Water Adsorption in Single- and Double-Walled Inorganic Nanotubes
journal contributionposted on 06.08.2019, 12:36 by Yuan-Yuan Liao, Pierre Picot, Jean-Blaise Brubach, Pascale Roy, Antoine Thill, Sophie Le Caër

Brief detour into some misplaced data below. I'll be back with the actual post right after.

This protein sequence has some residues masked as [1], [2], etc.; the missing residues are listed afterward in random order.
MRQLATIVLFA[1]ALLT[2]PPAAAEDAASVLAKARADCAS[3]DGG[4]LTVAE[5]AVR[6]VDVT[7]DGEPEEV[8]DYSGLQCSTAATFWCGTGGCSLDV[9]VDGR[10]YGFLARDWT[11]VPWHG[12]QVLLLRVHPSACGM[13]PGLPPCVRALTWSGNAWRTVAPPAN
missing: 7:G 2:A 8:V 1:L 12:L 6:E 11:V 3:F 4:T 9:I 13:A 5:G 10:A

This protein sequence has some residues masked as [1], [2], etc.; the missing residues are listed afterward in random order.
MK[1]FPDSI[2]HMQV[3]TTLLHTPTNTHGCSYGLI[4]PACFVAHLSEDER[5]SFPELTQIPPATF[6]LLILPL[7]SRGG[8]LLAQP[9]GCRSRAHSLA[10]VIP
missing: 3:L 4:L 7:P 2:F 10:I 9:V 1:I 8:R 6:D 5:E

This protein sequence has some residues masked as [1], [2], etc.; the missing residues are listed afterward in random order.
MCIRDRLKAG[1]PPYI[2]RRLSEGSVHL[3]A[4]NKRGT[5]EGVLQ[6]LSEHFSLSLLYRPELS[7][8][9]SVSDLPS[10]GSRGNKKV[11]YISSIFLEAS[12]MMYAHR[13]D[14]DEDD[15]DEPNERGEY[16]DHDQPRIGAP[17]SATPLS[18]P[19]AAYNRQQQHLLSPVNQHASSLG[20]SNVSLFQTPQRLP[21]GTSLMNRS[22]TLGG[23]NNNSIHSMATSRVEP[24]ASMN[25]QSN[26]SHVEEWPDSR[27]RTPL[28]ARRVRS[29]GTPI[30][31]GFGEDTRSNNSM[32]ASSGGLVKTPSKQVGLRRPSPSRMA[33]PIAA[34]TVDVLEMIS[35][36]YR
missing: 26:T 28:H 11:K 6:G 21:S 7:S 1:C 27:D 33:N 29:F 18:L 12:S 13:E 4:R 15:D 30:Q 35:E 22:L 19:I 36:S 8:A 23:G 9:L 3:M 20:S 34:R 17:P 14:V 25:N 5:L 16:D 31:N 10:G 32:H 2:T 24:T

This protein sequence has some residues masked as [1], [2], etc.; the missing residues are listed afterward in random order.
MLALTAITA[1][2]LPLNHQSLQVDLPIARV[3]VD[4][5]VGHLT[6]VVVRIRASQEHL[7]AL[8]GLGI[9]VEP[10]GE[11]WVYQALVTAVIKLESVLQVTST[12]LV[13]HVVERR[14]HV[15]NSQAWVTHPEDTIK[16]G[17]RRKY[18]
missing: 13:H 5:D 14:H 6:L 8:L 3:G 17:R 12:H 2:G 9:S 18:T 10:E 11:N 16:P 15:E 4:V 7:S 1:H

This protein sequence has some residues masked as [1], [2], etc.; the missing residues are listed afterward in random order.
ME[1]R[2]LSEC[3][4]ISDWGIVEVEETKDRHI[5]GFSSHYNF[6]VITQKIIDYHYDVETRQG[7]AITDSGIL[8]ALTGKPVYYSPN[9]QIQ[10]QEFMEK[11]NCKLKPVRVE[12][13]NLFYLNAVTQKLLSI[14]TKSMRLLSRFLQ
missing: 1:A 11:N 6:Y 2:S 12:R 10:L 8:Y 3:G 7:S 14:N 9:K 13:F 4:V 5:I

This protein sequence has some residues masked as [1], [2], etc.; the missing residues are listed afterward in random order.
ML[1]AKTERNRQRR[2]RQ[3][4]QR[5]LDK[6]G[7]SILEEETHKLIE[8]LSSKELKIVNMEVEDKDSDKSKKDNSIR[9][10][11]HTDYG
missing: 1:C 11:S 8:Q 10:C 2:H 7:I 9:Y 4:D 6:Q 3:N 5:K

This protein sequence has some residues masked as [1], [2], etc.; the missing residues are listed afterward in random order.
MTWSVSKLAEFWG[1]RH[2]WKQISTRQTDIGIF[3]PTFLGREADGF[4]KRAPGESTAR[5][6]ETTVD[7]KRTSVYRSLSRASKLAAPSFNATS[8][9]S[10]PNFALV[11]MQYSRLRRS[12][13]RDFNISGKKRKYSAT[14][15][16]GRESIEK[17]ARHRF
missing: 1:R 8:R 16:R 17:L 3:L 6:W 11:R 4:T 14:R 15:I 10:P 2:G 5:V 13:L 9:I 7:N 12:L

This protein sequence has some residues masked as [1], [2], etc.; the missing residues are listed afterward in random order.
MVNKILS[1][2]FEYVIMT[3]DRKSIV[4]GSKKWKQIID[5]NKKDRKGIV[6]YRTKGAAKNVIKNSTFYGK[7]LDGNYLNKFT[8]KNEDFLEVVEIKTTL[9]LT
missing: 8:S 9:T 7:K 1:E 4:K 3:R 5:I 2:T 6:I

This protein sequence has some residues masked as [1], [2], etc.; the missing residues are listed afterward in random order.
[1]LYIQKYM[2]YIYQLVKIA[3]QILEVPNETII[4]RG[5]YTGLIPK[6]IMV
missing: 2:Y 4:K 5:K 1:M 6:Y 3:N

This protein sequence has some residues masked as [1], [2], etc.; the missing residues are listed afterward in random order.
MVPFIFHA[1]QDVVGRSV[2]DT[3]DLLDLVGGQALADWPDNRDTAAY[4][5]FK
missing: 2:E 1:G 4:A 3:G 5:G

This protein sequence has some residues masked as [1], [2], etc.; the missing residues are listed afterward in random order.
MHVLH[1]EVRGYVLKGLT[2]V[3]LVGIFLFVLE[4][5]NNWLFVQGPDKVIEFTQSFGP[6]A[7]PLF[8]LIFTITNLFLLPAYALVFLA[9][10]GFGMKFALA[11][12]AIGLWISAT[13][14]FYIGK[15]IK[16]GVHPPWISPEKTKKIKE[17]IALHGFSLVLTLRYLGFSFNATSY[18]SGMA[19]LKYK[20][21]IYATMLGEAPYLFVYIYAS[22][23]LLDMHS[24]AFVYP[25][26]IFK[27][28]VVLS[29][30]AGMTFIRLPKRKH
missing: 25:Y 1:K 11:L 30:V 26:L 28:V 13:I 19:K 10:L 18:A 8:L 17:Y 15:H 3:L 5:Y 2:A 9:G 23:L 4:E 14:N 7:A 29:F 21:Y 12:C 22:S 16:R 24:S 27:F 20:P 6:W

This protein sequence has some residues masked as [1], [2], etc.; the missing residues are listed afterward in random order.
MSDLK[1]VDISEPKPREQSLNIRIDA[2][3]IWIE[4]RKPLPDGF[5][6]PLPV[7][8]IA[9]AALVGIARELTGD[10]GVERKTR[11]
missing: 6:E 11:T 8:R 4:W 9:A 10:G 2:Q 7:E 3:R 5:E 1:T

Imogolite forms a class of inorganic nanotubes whose inner and outer surfaces can be tuned on a molecular level. The combination of this property with their monodisperse diameters makes imogolites ideal to study water confinement in a one-dimensional environment. Here, we have investigated, by means of infrared (IR) spectroscopy, water confined in two types of germanium-based imogolites: (i) the hydroxylated imogolite (Ge-IMO-OH), a double-walled structure with an interstitial space of about 2 Å and the interior of the tube covered by Ge–OH groups; and (ii) the hybrid, methylated, imogolite (Ge-IMO-CH3), a single-walled structure with Ge–CH3 groups covering the interior of the tube. In both cases, the external surface is covered by Al2-(μOH) groups. Small-angle X-ray scattering has also been exploited to determine the nanotube geometry of the two confining systems. Using thermogravimetric analysis, we show here that the interstitial space of Ge-IMO-OH fills with water in a significant proportion. Indeed, at 81% relative humidity (RH), 5% of the weight loss is due to water molecules in this interstitial space, whereas 13% of the weight loss is attributed to water molecules filling the other porosities. The IR study, in turn, reveals that water molecules start filling the interstitial space at very low RH values and are weakly H-bonded while exhibiting a low-frequency bending mode. This low bending value at around 1550 cm–1 is indicative of a large H–O–H angle (as compared to the liquid water H bond angle). Such a large angle and weak hydrogen bonding are probably related to the strong confinement of water molecules between the two inner walls. Water also fills up the interior of the tube of Ge-IMO-OH from low RH values all the way to maximum RH. In this case, however, water molecules aggregate to form liquid water. In Ge-IMO-CH3, the filling of the porosities outside the tubes increases continuously with hydration. Moreover, a small proportion of weakly H-bonded water molecules enter in the hydrophobic cavity. The number of these internal water molecules is larger than what was observed in the silicon imogolite counterpart Si-IMO-CH3 because of the larger diameter of Ge-IMO-CH3 internal cavity.